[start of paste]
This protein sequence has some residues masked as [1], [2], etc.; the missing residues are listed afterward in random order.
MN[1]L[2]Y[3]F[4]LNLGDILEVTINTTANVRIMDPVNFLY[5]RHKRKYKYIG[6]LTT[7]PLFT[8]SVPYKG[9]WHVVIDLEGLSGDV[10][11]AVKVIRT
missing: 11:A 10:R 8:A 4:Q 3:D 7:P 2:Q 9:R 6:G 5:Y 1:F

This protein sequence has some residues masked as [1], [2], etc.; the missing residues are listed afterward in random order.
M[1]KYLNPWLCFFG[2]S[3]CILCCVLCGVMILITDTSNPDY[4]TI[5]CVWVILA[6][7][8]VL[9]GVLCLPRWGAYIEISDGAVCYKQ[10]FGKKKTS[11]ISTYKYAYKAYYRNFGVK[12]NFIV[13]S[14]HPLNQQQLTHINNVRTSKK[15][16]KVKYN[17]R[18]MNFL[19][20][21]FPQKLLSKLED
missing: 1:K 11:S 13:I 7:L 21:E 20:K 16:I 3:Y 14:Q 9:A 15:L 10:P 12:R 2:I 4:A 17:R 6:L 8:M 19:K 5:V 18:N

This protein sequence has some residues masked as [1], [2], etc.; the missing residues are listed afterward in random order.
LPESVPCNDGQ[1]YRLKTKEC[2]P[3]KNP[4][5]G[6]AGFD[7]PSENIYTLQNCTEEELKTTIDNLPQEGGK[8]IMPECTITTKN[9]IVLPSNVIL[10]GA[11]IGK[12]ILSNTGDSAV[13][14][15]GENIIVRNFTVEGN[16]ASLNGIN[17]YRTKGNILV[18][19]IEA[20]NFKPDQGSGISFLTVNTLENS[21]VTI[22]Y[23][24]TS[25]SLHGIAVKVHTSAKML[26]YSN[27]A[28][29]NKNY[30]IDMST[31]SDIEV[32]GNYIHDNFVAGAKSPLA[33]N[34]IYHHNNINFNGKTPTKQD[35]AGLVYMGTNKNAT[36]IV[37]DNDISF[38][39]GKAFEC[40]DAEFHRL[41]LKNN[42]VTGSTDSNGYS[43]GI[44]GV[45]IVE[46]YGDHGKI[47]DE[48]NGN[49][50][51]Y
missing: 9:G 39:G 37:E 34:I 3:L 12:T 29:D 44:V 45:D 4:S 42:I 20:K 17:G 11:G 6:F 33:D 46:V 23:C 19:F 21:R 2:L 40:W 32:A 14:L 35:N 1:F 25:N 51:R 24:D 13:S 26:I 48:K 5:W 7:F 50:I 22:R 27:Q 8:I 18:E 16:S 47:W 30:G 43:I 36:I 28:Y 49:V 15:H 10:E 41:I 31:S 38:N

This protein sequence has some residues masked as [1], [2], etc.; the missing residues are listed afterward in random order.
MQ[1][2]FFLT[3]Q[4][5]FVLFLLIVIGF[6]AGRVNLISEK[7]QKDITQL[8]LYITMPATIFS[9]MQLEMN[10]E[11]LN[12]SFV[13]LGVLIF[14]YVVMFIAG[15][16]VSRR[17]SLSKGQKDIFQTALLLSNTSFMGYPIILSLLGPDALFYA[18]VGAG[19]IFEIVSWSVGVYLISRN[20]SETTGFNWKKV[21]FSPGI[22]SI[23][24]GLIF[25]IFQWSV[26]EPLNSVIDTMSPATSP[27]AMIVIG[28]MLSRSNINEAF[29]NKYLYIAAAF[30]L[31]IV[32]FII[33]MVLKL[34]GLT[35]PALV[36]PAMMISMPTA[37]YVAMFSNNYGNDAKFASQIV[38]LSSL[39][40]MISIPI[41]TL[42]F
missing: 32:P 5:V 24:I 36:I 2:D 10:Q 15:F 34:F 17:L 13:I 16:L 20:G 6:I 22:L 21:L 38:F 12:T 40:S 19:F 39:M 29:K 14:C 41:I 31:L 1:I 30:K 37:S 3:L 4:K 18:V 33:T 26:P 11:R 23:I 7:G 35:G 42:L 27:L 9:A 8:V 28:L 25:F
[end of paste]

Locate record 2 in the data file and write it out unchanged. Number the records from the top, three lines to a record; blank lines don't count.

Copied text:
This protein sequence has some residues masked as [1], [2], etc.; the missing residues are listed afterward in random order.
M[1]KYLNPWLCFFG[2]S[3]CILCCVLCGVMILITDTSNPDY[4]TI[5]CVWVILA[6][7][8]VL[9]GVLCLPRWGAYIEISDGAVCYKQ[10]FGKKKTS[11]ISTYKYAYKAYYRNFGVK[12]NFIV[13]S[14]HPLNQQQLTHINNVRTSKK[15][16]KVKYN[17]R[18]MNFL[19][20][21]FPQKLLSKLED
missing: 1:K 11:S 13:I 7:L 21:E 20:K 16:I 3:Y 14:Q 9:A 15:L 10:P 12:R 2:I 4:A 17:R 6:L 8:M 19:K 5:V 18:N